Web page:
Yu, right, is the longest-serving minister in the cabinet of Lee Myung-bak, the South Korean president, left [Reuters]

Yu Myung-hwan, South Korea's foreign minister, has offered to resign over allegations of nepotism involving his daughter's employment in his ministry.

Yu tendered his resignation on Saturday following the controversial hiring of his daughter to a mid-level post handling free trade affairs in his ministry, state media reported.

The Reuters news agency, citing an anonymous presidential source, said Lee Myung-bak had accepted the resignation.

"The foreign minister has resigned to accept responsibility for all the commotion caused by the ministry employing his daughter on a full-time basis," the source said.

Public apology

The resignation offer came a day after Yu made a public apology amid mounting criticism of the controversial hire.

Yu's daughter, Yu Hyun-sun, was to sign a contract on August 31 with the foreign ministry to work on trade matters. But the ministry had earlier turned down all eight applicants for the job, including the minister's daughter, during the initial hiring process for the same post.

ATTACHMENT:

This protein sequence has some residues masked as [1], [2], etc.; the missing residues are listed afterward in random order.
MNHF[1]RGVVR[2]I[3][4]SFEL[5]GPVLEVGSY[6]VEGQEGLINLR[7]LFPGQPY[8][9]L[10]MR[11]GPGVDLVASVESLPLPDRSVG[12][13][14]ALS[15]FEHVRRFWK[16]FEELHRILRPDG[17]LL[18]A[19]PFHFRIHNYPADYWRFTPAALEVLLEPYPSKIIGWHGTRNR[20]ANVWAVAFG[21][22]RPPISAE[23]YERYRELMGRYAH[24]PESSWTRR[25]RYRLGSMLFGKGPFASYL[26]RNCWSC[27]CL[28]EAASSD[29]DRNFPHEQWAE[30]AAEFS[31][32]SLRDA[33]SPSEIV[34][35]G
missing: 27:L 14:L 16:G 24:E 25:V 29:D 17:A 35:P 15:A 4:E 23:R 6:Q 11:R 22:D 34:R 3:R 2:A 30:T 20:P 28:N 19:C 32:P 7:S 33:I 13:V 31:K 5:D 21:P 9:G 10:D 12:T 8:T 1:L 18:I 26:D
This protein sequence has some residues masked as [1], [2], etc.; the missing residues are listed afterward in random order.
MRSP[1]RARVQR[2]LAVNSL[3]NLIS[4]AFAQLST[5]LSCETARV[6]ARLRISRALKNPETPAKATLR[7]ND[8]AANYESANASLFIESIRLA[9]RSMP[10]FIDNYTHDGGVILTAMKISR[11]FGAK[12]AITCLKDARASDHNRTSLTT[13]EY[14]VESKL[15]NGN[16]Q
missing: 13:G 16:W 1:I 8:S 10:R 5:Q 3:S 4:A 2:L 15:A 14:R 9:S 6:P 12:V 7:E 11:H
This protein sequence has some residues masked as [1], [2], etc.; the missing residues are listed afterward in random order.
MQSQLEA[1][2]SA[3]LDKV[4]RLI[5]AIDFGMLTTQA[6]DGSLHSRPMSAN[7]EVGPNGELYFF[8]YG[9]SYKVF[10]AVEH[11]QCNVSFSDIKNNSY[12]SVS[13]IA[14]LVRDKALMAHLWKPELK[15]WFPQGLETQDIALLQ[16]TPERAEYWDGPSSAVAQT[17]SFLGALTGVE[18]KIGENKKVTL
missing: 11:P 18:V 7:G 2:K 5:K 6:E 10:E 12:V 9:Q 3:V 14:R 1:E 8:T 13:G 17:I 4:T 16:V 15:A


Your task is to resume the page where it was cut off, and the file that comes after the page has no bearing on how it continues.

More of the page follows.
The move prompted allegations that the ministry had rejected all applicants to give the minister's daughter time to improve her application.

South Korea's official Yonhap news agency quoted Yu's spokesman as saying that the minister was "sorry to have caused trouble to the public" over his daughter's hiring.

Possible rigging

Yu also contended that the hiring process had been fair despite allegations of special favours, but he said his daughter would not take the job.

The president has ordered a thorough audit into possible rigging of the hiring process.

Yu, 64, is the longest-serving minister in the president's cabinet. His resignation offer comes at a crucial time for South Korea as it is preparing to host a meeting of the Group of 20 rich and developing economies in November.

It also comes amid diplomatic efforts mainly by China and North Korea to restart stalled talks aimed at ending North Korea's nuclear weapons programme.

Source: Agencies